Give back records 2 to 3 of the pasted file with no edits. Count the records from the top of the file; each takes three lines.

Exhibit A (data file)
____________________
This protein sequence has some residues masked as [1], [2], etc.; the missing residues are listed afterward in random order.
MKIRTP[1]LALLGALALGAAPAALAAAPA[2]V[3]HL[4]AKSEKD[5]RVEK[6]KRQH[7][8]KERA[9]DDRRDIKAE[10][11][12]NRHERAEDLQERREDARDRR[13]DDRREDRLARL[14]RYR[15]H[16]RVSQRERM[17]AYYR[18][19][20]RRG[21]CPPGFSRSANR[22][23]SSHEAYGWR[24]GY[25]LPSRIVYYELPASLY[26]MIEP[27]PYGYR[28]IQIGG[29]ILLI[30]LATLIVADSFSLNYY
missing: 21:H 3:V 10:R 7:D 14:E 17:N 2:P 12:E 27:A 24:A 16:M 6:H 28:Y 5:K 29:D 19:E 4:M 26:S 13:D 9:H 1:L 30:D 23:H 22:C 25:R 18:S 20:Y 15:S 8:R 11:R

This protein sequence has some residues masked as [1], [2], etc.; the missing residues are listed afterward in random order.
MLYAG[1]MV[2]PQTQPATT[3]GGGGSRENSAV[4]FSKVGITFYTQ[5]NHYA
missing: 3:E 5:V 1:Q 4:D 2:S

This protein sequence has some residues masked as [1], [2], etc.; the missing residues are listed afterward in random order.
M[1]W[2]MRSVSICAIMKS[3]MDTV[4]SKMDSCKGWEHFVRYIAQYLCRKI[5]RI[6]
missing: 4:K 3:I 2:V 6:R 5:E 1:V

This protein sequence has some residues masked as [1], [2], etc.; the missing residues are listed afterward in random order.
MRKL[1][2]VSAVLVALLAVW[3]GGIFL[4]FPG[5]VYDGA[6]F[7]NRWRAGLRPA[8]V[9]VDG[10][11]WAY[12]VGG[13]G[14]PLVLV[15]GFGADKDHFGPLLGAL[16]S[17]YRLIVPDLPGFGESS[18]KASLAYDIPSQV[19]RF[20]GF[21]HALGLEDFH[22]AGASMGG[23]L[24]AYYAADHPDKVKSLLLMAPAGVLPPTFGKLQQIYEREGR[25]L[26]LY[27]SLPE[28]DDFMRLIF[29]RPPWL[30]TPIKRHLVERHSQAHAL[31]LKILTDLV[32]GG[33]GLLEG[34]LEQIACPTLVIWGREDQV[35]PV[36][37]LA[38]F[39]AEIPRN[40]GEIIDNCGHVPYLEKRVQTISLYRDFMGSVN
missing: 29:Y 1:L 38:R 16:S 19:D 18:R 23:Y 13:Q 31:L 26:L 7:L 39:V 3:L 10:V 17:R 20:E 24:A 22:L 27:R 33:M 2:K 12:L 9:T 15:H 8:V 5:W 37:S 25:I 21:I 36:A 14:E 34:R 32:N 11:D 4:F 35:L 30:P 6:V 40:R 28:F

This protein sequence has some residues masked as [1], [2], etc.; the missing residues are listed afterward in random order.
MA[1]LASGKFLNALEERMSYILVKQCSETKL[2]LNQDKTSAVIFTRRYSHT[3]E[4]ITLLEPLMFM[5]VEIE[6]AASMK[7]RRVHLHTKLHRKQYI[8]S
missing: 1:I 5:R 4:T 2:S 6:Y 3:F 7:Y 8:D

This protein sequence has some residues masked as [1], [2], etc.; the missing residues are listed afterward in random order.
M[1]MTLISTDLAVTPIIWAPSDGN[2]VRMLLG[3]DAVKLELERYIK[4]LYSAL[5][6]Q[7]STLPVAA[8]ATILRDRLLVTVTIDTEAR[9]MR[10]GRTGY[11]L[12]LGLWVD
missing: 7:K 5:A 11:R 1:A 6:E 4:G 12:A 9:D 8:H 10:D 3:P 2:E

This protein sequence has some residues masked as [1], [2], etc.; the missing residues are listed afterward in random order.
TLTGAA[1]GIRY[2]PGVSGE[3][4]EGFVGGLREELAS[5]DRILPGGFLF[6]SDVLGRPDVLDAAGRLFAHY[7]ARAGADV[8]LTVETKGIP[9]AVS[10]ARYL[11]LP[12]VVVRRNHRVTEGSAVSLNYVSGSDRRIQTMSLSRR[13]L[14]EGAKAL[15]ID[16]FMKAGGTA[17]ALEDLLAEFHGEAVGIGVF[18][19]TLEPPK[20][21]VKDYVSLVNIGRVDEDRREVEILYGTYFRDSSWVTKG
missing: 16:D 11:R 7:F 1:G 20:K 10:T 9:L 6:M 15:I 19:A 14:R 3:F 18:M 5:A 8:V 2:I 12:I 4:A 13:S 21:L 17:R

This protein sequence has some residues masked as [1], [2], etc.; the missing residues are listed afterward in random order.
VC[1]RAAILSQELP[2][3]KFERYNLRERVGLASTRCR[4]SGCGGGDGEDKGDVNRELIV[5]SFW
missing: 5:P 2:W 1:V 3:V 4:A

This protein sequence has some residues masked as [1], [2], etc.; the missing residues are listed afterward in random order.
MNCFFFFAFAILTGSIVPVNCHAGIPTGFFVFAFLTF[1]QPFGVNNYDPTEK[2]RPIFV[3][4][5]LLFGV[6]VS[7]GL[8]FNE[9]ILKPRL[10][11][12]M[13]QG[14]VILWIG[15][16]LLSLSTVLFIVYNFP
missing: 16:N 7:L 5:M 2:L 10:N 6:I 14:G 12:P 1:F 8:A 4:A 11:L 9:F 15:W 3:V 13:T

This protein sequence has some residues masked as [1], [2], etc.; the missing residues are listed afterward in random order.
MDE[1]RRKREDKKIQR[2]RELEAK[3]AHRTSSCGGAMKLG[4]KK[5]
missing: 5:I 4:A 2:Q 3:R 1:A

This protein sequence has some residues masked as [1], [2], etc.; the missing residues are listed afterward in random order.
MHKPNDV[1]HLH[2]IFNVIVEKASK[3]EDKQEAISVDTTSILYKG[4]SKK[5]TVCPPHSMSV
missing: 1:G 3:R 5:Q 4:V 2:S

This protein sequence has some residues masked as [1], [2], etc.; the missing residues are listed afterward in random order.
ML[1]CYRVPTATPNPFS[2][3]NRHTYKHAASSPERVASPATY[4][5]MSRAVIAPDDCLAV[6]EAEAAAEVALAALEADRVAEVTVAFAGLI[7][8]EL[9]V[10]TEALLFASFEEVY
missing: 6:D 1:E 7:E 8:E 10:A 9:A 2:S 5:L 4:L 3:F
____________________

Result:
This protein sequence has some residues masked as [1], [2], etc.; the missing residues are listed afterward in random order.
MLYAG[1]MV[2]PQTQPATT[3]GGGGSRENSAV[4]FSKVGITFYTQ[5]NHYA
missing: 3:E 5:V 1:Q 4:D 2:S

This protein sequence has some residues masked as [1], [2], etc.; the missing residues are listed afterward in random order.
M[1]W[2]MRSVSICAIMKS[3]MDTV[4]SKMDSCKGWEHFVRYIAQYLCRKI[5]RI[6]
missing: 4:K 3:I 2:V 6:R 5:E 1:V